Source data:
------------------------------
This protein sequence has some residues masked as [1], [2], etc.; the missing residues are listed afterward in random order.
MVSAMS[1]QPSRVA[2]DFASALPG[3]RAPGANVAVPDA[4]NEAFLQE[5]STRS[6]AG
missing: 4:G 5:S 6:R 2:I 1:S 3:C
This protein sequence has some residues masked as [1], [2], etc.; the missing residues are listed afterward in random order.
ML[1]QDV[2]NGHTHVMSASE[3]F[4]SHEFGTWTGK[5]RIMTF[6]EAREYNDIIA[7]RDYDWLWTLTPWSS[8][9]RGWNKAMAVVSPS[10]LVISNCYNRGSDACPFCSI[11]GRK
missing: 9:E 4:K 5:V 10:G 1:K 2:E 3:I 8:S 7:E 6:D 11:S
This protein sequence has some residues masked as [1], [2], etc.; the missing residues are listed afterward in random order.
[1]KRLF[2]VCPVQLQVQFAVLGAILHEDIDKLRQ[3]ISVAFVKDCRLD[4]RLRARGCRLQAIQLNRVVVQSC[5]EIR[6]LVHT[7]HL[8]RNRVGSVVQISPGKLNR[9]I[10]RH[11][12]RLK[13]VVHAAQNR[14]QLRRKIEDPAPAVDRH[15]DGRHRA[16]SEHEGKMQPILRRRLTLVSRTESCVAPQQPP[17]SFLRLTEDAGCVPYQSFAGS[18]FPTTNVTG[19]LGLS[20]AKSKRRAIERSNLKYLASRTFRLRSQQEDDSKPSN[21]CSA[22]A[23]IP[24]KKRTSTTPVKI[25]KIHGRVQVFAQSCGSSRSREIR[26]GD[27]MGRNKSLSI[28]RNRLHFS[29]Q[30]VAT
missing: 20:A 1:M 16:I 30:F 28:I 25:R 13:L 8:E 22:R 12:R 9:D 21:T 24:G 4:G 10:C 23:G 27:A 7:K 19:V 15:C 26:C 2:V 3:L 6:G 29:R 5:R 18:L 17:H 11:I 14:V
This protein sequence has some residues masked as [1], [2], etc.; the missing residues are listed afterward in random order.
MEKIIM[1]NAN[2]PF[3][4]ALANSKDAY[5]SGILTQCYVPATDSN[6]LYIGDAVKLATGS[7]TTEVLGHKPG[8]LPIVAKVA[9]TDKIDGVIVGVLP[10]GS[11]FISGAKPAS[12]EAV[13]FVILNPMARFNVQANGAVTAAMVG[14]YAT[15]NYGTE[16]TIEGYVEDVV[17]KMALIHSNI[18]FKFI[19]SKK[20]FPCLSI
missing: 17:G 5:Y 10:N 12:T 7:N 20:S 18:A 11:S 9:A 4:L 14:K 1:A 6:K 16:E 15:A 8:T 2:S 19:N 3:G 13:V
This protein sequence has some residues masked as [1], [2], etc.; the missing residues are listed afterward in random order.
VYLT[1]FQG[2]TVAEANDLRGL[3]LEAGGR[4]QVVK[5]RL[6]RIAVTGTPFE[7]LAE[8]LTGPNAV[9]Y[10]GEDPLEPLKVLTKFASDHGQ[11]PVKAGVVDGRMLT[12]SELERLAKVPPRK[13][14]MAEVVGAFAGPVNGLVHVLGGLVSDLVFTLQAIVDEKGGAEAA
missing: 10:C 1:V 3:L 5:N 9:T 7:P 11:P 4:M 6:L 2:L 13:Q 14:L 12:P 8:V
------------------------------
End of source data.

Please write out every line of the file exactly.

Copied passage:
This protein sequence has some residues masked as [1], [2], etc.; the missing residues are listed afterward in random order.
MVSAMS[1]QPSRVA[2]DFASALPG[3]RAPGANVAVPDA[4]NEAFLQE[5]STRS[6]AG
missing: 4:G 5:S 6:R 2:I 1:S 3:C
This protein sequence has some residues masked as [1], [2], etc.; the missing residues are listed afterward in random order.
ML[1]QDV[2]NGHTHVMSASE[3]F[4]SHEFGTWTGK[5]RIMTF[6]EAREYNDIIA[7]RDYDWLWTLTPWSS[8][9]RGWNKAMAVVSPS[10]LVISNCYNRGSDACPFCSI[11]GRK
missing: 9:E 4:K 5:V 10:G 1:K 2:E 3:I 8:S 7:E 6:D 11:S
This protein sequence has some residues masked as [1], [2], etc.; the missing residues are listed afterward in random order.
[1]KRLF[2]VCPVQLQVQFAVLGAILHEDIDKLRQ[3]ISVAFVKDCRLD[4]RLRARGCRLQAIQLNRVVVQSC[5]EIR[6]LVHT[7]HL[8]RNRVGSVVQISPGKLNR[9]I[10]RH[11][12]RLK[13]VVHAAQNR[14]QLRRKIEDPAPAVDRH[15]DGRHRA[16]SEHEGKMQPILRRRLTLVSRTESCVAPQQPP[17]SFLRLTEDAGCVPYQSFAGS[18]FPTTNVTG[19]LGLS[20]AKSKRRAIERSNLKYLASRTFRLRSQQEDDSKPSN[21]CSA[22]A[23]IP[24]KKRTSTTPVKI[25]KIHGRVQVFAQSCGSSRSREIR[26]GD[27]MGRNKSLSI[28]RNRLHFS[29]Q[30]VAT
missing: 20:A 1:M 16:I 30:F 28:I 25:R 13:L 8:E 22:R 12:R 9:D 21:T 24:G 4:G 10:C 23:G 27:A 7:K 19:V 15:C 26:C 2:V 3:L 6:G 29:R 5:R 18:L 17:H 11:I 14:V
This protein sequence has some residues masked as [1], [2], etc.; the missing residues are listed afterward in random order.
MEKIIM[1]NAN[2]PF[3][4]ALANSKDAY[5]SGILTQCYVPATDSN[6]LYIGDAVKLATGS[7]TTEVLGHKPG[8]LPIVAKVA[9]TDKIDGVIVGVLP[10]GS[11]FISGAKPAS[12]EAV[13]FVILNPMARFNVQANGAVTAAMVG[14]YAT[15]NYGTE[16]TIEGYVEDVV[17]KMALIHSNI[18]FKFI[19]SKK[20]FPCLSI
missing: 17:G 5:Y 10:N 12:T 7:N 20:S 18:A 11:S 9:A 4:L 14:K 1:A 6:K 16:E 15:A 8:T 2:S 19:N 3:G 13:V
This protein sequence has some residues masked as [1], [2], etc.; the missing residues are listed afterward in random order.
VYLT[1]FQG[2]TVAEANDLRGL[3]LEAGGR[4]QVVK[5]RL[6]RIAVTGTPFE[7]LAE[8]LTGPNAV[9]Y[10]GEDPLEPLKVLTKFASDHGQ[11]PVKAGVVDGRMLT[12]SELERLAKVPPRK[13][14]MAEVVGAFAGPVNGLVHVLGGLVSDLVFTLQAIVDEKGGAEAA
missing: 10:C 1:V 3:L 5:N 9:T 7:P 11:P 4:M 6:L 2:L 13:Q 14:L 12:P 8:V